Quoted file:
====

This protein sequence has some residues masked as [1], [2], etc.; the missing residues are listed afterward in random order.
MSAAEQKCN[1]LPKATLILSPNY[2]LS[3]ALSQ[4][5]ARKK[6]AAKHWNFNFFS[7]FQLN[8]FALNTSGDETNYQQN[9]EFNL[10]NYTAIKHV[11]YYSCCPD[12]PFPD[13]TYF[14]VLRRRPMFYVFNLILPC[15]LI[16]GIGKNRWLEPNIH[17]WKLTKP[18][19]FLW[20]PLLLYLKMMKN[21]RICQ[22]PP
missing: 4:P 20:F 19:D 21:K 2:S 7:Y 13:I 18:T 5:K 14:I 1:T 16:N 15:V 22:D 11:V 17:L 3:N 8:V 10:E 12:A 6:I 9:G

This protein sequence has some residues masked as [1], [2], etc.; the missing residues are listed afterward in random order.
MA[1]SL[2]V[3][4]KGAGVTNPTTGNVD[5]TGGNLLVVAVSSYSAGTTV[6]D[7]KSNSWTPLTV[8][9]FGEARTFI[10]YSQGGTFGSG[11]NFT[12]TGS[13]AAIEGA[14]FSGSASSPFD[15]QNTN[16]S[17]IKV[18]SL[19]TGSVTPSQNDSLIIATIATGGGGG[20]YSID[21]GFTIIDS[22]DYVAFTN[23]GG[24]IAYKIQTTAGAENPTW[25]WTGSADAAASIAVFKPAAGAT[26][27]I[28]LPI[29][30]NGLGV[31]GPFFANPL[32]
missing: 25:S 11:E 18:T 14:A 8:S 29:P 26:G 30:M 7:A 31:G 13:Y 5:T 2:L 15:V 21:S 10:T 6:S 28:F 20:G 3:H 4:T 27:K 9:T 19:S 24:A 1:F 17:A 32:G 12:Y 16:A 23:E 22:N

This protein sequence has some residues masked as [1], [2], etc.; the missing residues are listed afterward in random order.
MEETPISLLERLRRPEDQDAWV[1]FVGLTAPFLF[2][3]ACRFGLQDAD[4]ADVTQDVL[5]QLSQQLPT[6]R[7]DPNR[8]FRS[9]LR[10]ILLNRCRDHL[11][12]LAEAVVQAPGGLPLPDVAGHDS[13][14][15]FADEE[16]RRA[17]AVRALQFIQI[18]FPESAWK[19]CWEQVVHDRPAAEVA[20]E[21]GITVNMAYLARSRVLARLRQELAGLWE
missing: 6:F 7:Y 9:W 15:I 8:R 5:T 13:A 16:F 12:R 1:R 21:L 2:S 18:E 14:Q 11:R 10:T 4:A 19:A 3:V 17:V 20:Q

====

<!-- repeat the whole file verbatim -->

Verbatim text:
This protein sequence has some residues masked as [1], [2], etc.; the missing residues are listed afterward in random order.
MSAAEQKCN[1]LPKATLILSPNY[2]LS[3]ALSQ[4][5]ARKK[6]AAKHWNFNFFS[7]FQLN[8]FALNTSGDETNYQQN[9]EFNL[10]NYTAIKHV[11]YYSCCPD[12]PFPD[13]TYF[14]VLRRRPMFYVFNLILPC[15]LI[16]GIGKNRWLEPNIH[17]WKLTKP[18][19]FLW[20]PLLLYLKMMKN[21]RICQ[22]PP
missing: 4:P 20:F 19:D 21:K 2:S 7:Y 13:I 18:T 5:K 14:I 1:T 16:N 15:V 22:D 11:V 17:L 3:N 8:V 10:E 12:A 6:I 9:G

This protein sequence has some residues masked as [1], [2], etc.; the missing residues are listed afterward in random order.
MA[1]SL[2]V[3][4]KGAGVTNPTTGNVD[5]TGGNLLVVAVSSYSAGTTV[6]D[7]KSNSWTPLTV[8][9]FGEARTFI[10]YSQGGTFGSG[11]NFT[12]TGS[13]AAIEGA[14]FSGSASSPFD[15]QNTN[16]S[17]IKV[18]SL[19]TGSVTPSQNDSLIIATIATGGGGG[20]YSID[21]GFTIIDS[22]DYVAFTN[23]GG[24]IAYKIQTTAGAENPTW[25]WTGSADAAASIAVFKPAAGAT[26][27]I[28]LPI[29][30]NGLGV[31]GPFFANPL[32]
missing: 25:S 11:E 18:T 14:A 8:S 29:P 26:G 30:M 7:A 31:G 13:Y 5:T 2:L 15:V 21:S 10:T 6:S 28:F 20:G 3:H 4:T 27:K 9:T 19:S 24:A 1:F 17:A 32:G 12:Y 16:A 23:E 22:N

This protein sequence has some residues masked as [1], [2], etc.; the missing residues are listed afterward in random order.
MEETPISLLERLRRPEDQDAWV[1]FVGLTAPFLF[2][3]ACRFGLQDAD[4]ADVTQDVL[5]QLSQQLPT[6]R[7]DPNR[8]FRS[9]LR[10]ILLNRCRDHL[11][12]LAEAVVQAPGGLPLPDVAGHDS[13][14][15]FADEE[16]RRA[17]AVRALQFIQI[18]FPESAWK[19]CWEQVVHDRPAAEVA[20]E[21]GITVNMAYLARSRVLARLRQELAGLWE
missing: 6:F 7:Y 9:W 15:I 8:R 5:T 13:A 16:F 12:R 1:R 21:L 2:S 18:E 14:Q 11:R 10:T 4:A 19:A 3:V 17:V 20:Q